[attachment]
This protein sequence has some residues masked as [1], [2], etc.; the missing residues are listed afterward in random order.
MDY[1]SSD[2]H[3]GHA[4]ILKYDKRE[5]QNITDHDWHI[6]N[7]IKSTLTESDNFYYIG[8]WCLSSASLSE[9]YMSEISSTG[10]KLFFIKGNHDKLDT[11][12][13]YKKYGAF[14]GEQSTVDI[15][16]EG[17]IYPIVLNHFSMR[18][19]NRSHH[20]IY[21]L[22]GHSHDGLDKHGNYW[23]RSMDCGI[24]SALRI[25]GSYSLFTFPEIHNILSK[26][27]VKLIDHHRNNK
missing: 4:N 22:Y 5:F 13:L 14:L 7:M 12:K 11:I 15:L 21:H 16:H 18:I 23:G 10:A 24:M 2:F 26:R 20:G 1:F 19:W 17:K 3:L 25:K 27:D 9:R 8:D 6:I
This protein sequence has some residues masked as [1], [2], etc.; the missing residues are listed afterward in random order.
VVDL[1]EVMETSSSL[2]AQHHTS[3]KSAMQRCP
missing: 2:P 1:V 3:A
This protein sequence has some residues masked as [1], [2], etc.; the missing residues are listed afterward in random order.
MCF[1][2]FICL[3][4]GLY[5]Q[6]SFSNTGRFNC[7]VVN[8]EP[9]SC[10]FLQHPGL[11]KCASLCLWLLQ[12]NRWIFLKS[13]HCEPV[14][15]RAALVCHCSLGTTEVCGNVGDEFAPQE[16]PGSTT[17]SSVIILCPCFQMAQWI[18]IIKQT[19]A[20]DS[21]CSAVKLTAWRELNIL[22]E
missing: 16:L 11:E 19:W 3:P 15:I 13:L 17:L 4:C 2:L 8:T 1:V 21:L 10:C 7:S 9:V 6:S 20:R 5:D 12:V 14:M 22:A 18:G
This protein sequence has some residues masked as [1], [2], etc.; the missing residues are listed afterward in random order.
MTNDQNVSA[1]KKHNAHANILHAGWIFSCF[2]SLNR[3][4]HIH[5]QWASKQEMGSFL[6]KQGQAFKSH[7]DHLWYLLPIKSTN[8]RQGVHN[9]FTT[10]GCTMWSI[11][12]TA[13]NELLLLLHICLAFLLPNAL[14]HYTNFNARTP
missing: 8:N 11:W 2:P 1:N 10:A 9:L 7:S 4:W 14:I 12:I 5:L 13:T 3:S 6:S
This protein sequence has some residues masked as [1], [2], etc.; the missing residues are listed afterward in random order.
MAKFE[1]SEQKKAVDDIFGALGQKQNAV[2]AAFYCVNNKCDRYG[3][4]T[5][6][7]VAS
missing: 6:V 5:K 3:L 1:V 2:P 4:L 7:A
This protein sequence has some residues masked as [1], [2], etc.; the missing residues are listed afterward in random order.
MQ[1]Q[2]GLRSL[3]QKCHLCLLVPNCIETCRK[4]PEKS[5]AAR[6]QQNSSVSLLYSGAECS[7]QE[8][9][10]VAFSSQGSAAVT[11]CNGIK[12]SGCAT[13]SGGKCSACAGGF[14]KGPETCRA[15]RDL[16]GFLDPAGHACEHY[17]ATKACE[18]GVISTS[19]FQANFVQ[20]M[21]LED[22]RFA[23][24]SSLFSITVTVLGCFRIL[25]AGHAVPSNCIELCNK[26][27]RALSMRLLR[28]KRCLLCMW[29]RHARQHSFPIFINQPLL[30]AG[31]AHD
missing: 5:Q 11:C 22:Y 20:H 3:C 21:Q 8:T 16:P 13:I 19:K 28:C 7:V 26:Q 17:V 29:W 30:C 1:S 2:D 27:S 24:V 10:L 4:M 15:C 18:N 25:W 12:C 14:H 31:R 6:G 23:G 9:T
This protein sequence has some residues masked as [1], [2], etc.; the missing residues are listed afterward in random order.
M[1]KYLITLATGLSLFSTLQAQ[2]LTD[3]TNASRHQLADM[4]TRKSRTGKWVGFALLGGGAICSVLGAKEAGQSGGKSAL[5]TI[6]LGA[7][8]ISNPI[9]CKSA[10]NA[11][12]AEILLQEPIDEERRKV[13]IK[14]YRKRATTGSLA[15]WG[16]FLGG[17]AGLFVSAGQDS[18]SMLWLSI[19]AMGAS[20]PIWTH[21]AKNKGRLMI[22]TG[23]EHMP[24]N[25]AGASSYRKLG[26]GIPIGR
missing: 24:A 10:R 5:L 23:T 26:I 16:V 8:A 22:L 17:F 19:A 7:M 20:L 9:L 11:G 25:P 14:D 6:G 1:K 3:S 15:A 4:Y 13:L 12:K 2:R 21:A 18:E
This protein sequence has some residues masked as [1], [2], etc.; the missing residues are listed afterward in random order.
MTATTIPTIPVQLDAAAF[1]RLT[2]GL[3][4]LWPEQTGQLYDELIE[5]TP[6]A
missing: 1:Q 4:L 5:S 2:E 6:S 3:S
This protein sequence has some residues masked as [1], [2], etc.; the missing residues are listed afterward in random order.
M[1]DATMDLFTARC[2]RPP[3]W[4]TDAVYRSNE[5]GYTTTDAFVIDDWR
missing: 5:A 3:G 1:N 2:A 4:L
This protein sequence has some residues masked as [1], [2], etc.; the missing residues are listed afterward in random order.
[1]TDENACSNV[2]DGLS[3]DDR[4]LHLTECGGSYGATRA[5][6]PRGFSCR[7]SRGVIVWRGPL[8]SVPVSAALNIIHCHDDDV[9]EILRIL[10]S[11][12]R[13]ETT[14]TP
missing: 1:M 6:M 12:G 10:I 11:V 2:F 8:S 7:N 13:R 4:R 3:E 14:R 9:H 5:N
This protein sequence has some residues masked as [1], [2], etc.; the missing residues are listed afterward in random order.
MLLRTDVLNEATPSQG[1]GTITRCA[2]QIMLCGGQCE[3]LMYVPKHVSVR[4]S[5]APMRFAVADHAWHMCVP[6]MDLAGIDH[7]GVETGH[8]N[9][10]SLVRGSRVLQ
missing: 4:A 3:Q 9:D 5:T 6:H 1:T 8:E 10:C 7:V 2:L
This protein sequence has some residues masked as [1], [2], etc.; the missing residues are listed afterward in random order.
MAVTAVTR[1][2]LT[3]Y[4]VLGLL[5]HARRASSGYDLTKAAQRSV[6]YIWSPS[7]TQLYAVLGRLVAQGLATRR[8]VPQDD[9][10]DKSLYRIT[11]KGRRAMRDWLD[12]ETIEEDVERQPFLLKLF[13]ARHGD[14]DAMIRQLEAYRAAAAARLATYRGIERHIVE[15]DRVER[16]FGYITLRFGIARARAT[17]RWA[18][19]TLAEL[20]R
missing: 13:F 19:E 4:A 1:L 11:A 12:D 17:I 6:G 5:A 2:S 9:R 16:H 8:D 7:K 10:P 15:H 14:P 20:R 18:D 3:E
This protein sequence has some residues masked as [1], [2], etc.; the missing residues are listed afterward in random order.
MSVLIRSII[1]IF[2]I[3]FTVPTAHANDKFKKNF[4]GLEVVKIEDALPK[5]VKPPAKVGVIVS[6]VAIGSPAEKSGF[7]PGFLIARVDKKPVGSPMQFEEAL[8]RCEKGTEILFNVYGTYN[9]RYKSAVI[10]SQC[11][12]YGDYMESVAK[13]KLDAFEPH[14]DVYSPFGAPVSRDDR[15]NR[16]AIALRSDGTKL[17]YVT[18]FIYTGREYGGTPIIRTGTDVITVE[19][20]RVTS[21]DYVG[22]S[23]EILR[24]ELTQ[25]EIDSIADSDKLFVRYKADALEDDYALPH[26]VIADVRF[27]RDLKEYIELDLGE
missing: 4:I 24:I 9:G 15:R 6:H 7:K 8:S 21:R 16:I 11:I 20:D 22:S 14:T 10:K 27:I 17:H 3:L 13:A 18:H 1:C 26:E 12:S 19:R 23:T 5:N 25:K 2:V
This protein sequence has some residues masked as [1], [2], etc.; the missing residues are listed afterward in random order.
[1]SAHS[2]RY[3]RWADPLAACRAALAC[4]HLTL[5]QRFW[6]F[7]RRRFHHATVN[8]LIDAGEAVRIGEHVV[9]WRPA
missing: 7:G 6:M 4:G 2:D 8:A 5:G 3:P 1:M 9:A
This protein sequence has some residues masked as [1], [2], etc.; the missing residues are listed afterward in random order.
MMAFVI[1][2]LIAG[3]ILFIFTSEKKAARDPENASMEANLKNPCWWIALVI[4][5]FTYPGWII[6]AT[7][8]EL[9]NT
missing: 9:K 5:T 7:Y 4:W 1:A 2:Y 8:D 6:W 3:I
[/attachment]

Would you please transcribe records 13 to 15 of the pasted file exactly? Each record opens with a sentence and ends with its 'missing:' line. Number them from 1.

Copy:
This protein sequence has some residues masked as [1], [2], etc.; the missing residues are listed afterward in random order.
MSVLIRSII[1]IF[2]I[3]FTVPTAHANDKFKKNF[4]GLEVVKIEDALPK[5]VKPPAKVGVIVS[6]VAIGSPAEKSGF[7]PGFLIARVDKKPVGSPMQFEEAL[8]RCEKGTEILFNVYGTYN[9]RYKSAVI[10]SQC[11][12]YGDYMESVAK[13]KLDAFEPH[14]DVYSPFGAPVSRDDR[15]NR[16]AIALRSDGTKL[17]YVT[18]FIYTGREYGGTPIIRTGTDVITVE[19][20]RVTS[21]DYVG[22]S[23]EILR[24]ELTQ[25]EIDSIADSDKLFVRYKADALEDDYALPH[26]VIADVRF[27]RDLKEYIELDLGE
missing: 4:I 24:I 9:G 15:R 6:H 7:K 8:S 21:R 16:I 11:I 20:D 22:S 14:T 10:K 27:I 17:H 3:L 13:A 18:H 1:C 26:E 12:S 19:R 23:T 5:N 25:K 2:V
This protein sequence has some residues masked as [1], [2], etc.; the missing residues are listed afterward in random order.
[1]SAHS[2]RY[3]RWADPLAACRAALAC[4]HLTL[5]QRFW[6]F[7]RRRFHHATVN[8]LIDAGEAVRIGEHVV[9]WRPA
missing: 7:G 6:M 4:G 2:D 8:A 5:G 3:P 1:M 9:A
This protein sequence has some residues masked as [1], [2], etc.; the missing residues are listed afterward in random order.
MMAFVI[1][2]LIAG[3]ILFIFTSEKKAARDPENASMEANLKNPCWWIALVI[4][5]FTYPGWII[6]AT[7][8]EL[9]NT
missing: 9:K 5:T 7:Y 4:W 1:A 2:Y 8:D 6:W 3:I